In A Question of Character, Cathy Boeckmann establishes a strong link between racial questions and the development of literary traditions at the end of the 19th century in America. This period saw the rise of "scientific racism," which claimed that the races were distinguished not solely by exterior appearance but also by a set of inherited character traits. As Boeckmann explains, this emphasis on character meant that race was not only a thematic concern in the literature of the period but also a generic or formal one as well.
Boeckmann explores the intersections between race and literary history by tracing the language of character through both scientific and literary writing. Nineteenth-century pseudo-sciences such as phrenology and physiognomy had a vocabulary for discussing racial character that overlapped conceptually with the conventions for portraying race in literature. Through close readings of novels by Thomas Dixon, Mark Twain, William Dean Howells, Charles Chesnutt, and James Weldon Johnson—each of which deals with a black character "passing" as white—Boeckmann shows how this emphasis on character relates to the shift from romantic and sentimental fiction to realism. Because each of these genres had very specific conventions regarding the representation of character, genres often dictated how races could be depicted.
Ten original essays by advanced scholars and well-published poets address the middle generation of American poets, including the familiar---Robert Lowell, Elizabeth Bishop, Randall Jarrell, and John Berryman---and various important contemporaries: Delmore Schwartz, Theodore Roethke, Robert Hayden, and Lorine Niedecker. This was a famously troubled cohort of writers, for reasons both personal and cultural, and collectively their poems give us powerful, moving insights into American social life in the transforming decades of the 1940s through the 1960s.In addition to having worked during the broad middle of the last century, these poets constitute the center of twentieth-century American poetry in the larger sense, refuting invidious connotations of “middle” as coming after the great moderns and being superseded by a proliferating postmodern experimentation. This middle generation mediates the so-called American century and its prodigious body of poetry, even as it complicates historical and aesthetic categorizations.Taking diverse formal and thematic angles on these poets---biographical-historical, deconstructionist, and more formalist accounts---this book re-examines their between-ness and ambivalence: their various positionings and repositionings in aesthetic, political, and personal matters. The essays study the interplay between these writers and such shifting formations as religious discourse, consumerism, militarism and war, the ideology of America as “nature's nation,” and U.S. race relations and ethnic conflicts. Reading the Middle Generation Anew also shows the legacy of the middle generation, the ways in which their lives and writings continue to be a shaping force in American poetry. This fresh and invigorating collection will be of great interest to literary scholars and poets.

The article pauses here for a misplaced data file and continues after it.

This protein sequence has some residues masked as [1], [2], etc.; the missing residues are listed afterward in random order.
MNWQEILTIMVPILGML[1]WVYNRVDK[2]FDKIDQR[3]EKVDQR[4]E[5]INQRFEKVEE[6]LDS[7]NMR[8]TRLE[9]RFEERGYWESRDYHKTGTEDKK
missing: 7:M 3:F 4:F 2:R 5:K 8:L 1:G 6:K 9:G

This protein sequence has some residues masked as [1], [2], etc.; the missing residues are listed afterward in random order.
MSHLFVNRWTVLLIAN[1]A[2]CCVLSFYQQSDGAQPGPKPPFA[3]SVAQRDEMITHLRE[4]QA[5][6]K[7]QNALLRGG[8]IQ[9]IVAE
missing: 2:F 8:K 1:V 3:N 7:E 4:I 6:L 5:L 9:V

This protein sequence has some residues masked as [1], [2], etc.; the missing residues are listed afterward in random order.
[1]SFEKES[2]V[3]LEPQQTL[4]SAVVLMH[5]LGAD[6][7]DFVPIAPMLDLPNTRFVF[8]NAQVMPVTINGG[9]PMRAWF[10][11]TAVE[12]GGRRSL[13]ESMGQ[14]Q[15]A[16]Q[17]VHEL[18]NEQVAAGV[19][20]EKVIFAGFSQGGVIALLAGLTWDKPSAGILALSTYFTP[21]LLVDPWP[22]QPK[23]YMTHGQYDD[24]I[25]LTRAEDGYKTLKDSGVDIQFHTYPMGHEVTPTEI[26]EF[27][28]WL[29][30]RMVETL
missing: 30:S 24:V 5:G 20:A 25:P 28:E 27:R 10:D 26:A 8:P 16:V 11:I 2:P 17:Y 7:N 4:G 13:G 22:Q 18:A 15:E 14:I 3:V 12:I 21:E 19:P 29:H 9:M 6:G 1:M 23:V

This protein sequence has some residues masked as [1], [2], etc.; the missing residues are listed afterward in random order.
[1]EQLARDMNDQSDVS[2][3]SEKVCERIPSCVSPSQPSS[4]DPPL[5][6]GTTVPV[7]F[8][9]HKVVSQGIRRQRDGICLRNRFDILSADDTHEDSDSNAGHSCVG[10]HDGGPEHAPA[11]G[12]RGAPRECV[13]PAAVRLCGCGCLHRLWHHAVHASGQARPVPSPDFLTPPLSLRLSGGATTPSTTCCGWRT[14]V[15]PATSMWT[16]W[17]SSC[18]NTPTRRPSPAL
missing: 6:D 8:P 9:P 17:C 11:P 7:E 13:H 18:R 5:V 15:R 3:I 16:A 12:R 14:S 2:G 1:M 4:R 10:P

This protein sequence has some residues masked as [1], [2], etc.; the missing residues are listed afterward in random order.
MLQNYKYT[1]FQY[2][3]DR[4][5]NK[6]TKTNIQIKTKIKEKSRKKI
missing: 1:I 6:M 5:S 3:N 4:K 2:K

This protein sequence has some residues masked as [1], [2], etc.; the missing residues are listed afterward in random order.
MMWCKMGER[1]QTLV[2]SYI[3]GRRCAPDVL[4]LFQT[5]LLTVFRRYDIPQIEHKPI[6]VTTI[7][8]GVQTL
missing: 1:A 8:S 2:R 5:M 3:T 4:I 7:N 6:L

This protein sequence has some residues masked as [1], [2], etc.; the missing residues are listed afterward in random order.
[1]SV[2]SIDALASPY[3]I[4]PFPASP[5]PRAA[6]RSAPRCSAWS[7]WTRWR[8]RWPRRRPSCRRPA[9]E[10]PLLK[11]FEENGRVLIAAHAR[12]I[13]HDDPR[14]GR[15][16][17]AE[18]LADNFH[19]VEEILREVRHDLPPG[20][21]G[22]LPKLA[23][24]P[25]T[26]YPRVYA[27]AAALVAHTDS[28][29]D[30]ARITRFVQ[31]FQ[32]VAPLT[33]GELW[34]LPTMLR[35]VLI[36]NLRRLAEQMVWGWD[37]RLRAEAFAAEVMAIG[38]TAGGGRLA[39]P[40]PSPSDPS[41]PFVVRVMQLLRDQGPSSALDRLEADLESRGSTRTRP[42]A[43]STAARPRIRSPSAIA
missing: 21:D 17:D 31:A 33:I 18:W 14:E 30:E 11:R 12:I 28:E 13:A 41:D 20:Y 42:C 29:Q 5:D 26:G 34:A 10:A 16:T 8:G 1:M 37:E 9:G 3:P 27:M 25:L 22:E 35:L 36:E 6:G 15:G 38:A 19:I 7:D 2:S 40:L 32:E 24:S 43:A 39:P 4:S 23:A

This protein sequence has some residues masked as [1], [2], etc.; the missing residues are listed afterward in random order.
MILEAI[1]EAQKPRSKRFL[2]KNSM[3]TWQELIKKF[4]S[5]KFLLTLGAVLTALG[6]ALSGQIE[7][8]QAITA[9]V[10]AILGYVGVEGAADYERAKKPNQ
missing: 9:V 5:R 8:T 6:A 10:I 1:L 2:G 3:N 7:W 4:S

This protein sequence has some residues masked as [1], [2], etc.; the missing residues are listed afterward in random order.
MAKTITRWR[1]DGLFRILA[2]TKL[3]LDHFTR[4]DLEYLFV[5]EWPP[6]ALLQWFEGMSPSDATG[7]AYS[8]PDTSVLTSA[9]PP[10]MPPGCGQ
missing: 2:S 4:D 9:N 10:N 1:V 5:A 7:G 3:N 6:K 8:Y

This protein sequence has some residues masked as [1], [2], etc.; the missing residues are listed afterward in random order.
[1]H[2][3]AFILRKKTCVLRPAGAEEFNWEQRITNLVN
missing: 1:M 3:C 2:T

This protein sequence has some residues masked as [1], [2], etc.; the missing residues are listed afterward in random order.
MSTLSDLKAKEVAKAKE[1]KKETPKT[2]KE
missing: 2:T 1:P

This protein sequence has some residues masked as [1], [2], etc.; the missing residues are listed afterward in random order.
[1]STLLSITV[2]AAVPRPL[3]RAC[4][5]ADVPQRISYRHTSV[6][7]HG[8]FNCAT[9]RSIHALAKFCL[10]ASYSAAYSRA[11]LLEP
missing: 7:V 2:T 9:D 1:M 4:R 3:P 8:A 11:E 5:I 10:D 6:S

Today genre studies are flourishing, and nowhere more vigorously perhaps than in the field of Renaissance literature, given the importance to Renaissance writers of questions of genre. These studies have been nourished, as Barbara Lewalski points out, by the varied insights of contemporary literary theory. More sophisticated conceptions of genre have led to a fuller appreciation of the complex and flexible Renaissance uses of literary forms.
The eighteen essays in this volume are striking in their diversity of stance and approach. Three are addressed to genre theory explicitly, and all reveal a concern with theoretical issues. The contributors are Earl Miner, Ann E. Imbrie, Claudio Guillen, Alastair Fowler, Harry Levin, Morton W. Bloomfield, Mary T. Crane, Barbara J. Bono, Janel M. Mueller, Annabel Patterson, Steven N. Zwicker, Marjorie Garber, Robert N. Watson, John N. King, Heather Dubrow, John Klause, James S. Baumlin, and Francis C. Blessington.